Your mind can be a powerful force – either positive or negative – in everything that you do. One player is seeking advice on how to fight “the yips” in his tennis game.
Like Golfer’s Putting Yips
George, your posting on the toss happens to be very timely for me. Lately — over the course of the last six months or so — I have developed a nasty case of the “yips” with my service toss. It is kind of like golfers getting the yips when they putt.
I do all of the right things to avoid/ prevent it — like holding the ball in my fingers, trying to keep my arm straight and not break my elbow or wrist when I toss, practicing the toss before I serve, etc. — but it is mainly mental with me. When the yips come, I wind up tossing the ball all over the place, including both not being able to control the toss’s direction as well as its height. However, it does not come all of the time; only in certain instances and against certain opponents, which is why I know it is more mental than technique in origin.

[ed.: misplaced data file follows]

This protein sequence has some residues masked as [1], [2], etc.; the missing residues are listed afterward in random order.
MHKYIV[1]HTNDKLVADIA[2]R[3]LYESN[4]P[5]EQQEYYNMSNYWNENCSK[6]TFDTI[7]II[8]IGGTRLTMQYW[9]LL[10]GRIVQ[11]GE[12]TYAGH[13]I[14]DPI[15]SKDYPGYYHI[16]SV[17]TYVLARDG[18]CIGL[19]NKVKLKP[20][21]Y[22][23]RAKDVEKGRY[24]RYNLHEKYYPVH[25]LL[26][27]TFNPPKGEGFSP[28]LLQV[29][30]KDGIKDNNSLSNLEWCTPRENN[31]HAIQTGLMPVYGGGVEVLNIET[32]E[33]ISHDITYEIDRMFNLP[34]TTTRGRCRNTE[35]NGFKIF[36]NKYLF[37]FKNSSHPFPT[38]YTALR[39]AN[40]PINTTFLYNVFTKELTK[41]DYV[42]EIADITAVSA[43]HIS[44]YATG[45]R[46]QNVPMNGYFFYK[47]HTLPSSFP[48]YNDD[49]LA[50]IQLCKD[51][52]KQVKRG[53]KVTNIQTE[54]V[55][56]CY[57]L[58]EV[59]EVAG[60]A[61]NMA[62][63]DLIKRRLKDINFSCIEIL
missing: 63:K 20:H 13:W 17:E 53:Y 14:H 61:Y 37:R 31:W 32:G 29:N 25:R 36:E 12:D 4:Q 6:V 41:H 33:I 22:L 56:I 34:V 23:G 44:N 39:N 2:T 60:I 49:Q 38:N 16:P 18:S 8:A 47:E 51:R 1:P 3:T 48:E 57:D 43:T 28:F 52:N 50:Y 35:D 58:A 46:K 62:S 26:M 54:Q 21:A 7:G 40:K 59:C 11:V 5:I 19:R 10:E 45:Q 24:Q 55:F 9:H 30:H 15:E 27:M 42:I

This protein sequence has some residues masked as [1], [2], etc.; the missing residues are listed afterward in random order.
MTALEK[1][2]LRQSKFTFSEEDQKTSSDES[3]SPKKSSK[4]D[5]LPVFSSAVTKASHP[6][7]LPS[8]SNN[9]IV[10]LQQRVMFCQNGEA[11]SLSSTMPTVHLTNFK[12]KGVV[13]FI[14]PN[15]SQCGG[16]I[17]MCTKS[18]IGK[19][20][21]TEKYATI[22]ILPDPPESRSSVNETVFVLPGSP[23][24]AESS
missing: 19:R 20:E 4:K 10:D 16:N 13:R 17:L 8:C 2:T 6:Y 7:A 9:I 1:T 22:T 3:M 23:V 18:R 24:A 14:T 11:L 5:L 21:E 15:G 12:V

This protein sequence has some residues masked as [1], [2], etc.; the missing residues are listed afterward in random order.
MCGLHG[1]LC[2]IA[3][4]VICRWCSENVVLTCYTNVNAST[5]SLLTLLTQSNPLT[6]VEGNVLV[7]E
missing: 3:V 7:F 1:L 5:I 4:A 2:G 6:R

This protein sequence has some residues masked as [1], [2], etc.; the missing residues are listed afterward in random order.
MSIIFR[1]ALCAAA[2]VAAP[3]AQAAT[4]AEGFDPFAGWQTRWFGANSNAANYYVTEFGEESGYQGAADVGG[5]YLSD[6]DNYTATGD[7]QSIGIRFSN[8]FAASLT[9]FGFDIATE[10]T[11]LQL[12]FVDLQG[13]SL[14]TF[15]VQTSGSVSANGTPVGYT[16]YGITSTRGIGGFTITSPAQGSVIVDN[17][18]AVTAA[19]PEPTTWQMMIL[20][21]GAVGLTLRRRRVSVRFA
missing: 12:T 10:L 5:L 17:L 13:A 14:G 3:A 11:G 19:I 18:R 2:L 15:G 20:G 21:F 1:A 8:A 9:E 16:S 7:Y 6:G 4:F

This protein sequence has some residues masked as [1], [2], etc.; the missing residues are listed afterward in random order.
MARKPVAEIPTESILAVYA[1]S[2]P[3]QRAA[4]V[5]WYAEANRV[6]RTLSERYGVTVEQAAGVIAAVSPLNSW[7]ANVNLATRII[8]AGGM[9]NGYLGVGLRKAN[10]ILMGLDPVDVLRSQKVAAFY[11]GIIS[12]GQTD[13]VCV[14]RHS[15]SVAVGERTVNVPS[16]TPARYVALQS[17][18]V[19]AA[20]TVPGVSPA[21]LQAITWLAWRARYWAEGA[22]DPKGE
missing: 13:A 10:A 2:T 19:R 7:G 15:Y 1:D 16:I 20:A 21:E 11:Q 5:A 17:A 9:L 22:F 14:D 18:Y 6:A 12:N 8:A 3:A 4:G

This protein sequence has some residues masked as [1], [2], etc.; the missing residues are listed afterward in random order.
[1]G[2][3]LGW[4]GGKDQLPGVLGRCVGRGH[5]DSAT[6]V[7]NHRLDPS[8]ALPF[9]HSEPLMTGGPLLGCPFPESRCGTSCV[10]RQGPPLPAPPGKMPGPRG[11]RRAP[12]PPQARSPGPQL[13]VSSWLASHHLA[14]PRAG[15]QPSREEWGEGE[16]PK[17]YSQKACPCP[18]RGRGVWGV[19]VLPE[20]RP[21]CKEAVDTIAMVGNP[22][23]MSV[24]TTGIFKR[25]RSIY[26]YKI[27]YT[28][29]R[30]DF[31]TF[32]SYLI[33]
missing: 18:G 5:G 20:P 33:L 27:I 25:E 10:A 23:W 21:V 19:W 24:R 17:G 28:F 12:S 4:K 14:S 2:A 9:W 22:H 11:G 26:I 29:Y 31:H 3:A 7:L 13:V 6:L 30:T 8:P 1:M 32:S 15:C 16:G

A good example of the problem occurred yesterday when I played a friendly match of singles against a friend who is about my age and happens to be a top level player in Middle States. This is someone whose game I respect enormously and who I have always looked up to.
I wound up losing 6-4, 6-4 but I had a legitimate chance to win both sets, and maybe even win the match, since 3 out of the 4 games that I won in each set came from my breaking his serve. However, what was enormously frustrating is that I just could not toss the ball properly on my own serve and I wound up giving games away with many errant and just plain crappy serves and even a few double faults. All of this came from my yippy toss.
I know that the stock flippant answers will be to go see a shrink or give up tennis, but quite seriously, has anybody encountered or heard of this issue and does anybody have some good advice on what I can do to get over it?? It is driving me nuts (okay, nuttier than I already am) on the tennis court.
Marty, maybe some more knowledgeable players than me can comment, but my feeling would be to practice with friends and play friendly matches where “it doesn’t count”; so you can regain your confidence.
Fred Drilling advises people play most of their practice matches vs. players they can beat; so they can practice shots and build up their confidence by winning.
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